Calling All Artists!

The Depot is proud to announce its first anti-poverty arts competition.



We are looking for artists of all disciplines to submit their photos, poetry, collages, or drawings that speak to this year’s theme of inequality/Inclusivity.  All submissions will be juried by 3 local artists Carolina Echeverria, Kim Fox and Scott McLeod. 



Adult category:$100
Youth (14-18) category: $100



All artwork must be submitted no later than Friday March 20, 2020. The artwork will be displayed in the Depot spaces and website. This event is hosted in tandem with the United Nations International Day for the Eradication of Poverty.  By publicizing the artwork of our winners, our goal is to bring attention to the global and local struggles to live with dignity and justice in the face of poverty in these times of mass inequality.

Open to all! No formal training or CV required!
The NDG Art Hive is happy to provide people with space and materials to complete their piece.


Contact  SUSAN MUNRO  for more information

EMAIL or 514 483 4680 x 206

About the Artists  

Carolina Echeverria
I am an artist, a storyteller and the creator of a powerful relationship with my word.  My art is my authentic portraiture of what surrounds me in all its unreasonable possibilities that appear when I stand in front of an empty space.  Fears aside, integrity, compassion and inspiration allow me to play in a constant dance with color, visions and connecting threads.

Kim Fox
Originally from Toronto, Kim Fox is interested in relationships, societies and the belief systems and power dynamics which influence them.Based in Montreal for most of the last 17 years, this artist is not dedicated to a single technique. Her works,  blending modern and “old master” styles are not only the result of years of observation and experimentation, but also reflect her passion for social justice.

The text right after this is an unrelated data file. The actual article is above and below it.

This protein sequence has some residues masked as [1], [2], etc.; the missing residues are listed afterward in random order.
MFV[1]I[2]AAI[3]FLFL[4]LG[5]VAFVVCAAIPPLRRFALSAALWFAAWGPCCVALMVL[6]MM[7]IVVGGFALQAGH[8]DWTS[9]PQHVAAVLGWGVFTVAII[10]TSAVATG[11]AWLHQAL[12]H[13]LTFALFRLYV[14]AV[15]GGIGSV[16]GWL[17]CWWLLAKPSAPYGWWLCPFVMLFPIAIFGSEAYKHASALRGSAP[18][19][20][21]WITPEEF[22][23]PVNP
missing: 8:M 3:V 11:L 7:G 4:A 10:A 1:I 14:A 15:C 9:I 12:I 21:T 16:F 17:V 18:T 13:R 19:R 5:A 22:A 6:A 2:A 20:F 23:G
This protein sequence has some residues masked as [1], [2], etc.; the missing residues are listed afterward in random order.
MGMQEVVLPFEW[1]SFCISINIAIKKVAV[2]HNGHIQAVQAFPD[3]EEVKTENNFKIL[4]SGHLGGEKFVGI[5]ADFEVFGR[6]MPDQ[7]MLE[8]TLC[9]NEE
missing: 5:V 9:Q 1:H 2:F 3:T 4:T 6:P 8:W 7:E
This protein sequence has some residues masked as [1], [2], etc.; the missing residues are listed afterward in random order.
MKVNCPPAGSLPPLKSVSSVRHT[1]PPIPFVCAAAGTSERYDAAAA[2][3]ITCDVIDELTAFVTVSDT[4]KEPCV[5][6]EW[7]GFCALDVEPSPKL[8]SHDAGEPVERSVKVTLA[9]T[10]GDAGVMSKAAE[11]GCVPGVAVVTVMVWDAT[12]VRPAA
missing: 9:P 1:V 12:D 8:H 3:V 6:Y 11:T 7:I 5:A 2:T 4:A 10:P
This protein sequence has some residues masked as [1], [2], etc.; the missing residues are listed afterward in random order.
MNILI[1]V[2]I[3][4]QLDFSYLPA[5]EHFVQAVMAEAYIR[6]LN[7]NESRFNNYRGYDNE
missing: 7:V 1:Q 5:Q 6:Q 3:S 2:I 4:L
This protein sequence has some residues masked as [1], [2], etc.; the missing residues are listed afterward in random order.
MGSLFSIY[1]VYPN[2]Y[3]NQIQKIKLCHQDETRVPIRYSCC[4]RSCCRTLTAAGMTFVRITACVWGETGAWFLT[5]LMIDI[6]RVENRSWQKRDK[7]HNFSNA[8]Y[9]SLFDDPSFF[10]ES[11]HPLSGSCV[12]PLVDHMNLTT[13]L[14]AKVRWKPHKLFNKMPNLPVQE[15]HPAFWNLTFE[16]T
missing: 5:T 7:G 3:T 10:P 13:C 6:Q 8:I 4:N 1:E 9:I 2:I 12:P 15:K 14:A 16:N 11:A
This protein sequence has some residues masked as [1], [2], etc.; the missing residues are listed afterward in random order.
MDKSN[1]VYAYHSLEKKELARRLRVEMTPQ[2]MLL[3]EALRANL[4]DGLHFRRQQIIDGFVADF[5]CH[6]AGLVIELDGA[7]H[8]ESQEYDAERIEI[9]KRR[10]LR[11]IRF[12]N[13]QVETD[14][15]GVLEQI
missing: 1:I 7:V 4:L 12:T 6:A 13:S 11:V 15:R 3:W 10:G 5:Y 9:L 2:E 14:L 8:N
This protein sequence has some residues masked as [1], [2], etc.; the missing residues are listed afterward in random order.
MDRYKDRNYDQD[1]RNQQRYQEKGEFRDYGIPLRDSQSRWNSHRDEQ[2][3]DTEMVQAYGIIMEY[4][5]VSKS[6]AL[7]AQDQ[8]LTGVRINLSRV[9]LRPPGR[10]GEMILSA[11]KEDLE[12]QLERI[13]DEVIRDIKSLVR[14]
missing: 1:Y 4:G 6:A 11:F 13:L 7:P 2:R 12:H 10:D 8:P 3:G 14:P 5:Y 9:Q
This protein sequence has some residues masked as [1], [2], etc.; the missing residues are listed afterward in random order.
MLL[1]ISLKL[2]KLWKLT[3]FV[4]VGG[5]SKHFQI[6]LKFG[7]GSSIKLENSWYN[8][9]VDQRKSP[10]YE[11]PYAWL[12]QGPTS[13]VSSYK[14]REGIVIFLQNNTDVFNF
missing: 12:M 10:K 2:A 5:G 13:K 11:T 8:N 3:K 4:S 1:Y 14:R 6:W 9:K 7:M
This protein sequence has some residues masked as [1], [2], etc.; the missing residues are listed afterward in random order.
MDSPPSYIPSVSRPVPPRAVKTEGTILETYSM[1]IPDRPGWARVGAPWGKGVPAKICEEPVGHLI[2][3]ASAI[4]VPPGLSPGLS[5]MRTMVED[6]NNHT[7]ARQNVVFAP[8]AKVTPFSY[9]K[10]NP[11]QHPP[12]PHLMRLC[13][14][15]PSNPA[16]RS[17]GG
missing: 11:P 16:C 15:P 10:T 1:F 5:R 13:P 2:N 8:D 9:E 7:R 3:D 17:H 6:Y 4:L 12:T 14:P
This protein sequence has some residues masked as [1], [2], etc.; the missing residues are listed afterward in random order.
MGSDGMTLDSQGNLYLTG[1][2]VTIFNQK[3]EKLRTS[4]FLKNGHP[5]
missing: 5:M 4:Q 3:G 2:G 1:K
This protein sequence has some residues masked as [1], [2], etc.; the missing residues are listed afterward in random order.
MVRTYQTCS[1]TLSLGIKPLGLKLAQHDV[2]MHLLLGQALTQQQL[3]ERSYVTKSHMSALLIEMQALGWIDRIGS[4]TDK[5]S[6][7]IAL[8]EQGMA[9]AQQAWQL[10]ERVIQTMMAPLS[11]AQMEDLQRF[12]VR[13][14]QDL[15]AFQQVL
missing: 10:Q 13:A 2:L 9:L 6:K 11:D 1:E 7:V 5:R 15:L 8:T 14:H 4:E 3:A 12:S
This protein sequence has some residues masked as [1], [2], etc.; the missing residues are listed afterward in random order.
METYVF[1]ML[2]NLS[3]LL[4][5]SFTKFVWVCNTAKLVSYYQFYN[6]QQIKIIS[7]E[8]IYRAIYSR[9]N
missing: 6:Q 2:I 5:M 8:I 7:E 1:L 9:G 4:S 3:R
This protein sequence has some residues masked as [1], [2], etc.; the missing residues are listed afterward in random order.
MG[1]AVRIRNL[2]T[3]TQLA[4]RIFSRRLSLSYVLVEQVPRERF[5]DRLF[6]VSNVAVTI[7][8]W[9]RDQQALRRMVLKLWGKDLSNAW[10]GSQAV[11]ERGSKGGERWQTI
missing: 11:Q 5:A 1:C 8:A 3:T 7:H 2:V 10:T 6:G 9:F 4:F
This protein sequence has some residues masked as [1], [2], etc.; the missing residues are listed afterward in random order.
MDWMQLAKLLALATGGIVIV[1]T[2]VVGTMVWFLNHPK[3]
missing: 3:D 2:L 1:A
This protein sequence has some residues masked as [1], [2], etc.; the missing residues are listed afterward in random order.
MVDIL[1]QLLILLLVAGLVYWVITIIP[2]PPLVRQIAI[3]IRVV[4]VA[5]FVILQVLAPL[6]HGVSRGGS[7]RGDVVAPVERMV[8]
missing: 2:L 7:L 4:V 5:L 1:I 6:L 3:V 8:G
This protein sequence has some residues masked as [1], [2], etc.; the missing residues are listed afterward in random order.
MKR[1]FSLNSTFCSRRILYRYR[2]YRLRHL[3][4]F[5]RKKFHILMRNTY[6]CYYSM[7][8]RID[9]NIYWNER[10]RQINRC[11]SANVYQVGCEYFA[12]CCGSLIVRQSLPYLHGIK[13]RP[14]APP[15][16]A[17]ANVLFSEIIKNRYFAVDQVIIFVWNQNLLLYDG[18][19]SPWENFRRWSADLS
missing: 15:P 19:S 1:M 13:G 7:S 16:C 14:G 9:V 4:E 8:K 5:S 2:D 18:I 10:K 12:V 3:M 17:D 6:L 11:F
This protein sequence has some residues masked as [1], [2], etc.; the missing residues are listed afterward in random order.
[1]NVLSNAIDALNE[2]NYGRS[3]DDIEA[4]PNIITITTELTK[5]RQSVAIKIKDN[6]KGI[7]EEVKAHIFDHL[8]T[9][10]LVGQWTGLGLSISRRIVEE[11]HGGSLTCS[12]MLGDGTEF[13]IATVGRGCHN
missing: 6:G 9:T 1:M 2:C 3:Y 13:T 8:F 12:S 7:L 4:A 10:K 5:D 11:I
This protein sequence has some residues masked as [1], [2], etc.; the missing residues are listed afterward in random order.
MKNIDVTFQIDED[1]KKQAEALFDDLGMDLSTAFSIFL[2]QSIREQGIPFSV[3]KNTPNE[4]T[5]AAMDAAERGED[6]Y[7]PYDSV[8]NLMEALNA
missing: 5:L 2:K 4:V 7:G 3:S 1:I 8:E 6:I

G. Scott MacLeod
Scott MacLeod is a Canadian multimedia artist, musician and film director living in  NDG. I have tried to define myself in my work through my personal “myth” or what Joseph Campbell refers to as “following one’s bliss” (Campbell, 1990 p. 211). This is a metaphor for pursuing one’s life path through the labyrinth, which for me has been a journey via my learning, art and teaching practices. This journey has given me courage to live, it has made me humble, it has fed and sheltered me, given me a voice and enabled me to do the same for other, through teaching, outreach and fund-raisers. As a result of this work, I have better understood humanity’s place on this planet and have tried to be a positive influence for political and social change.”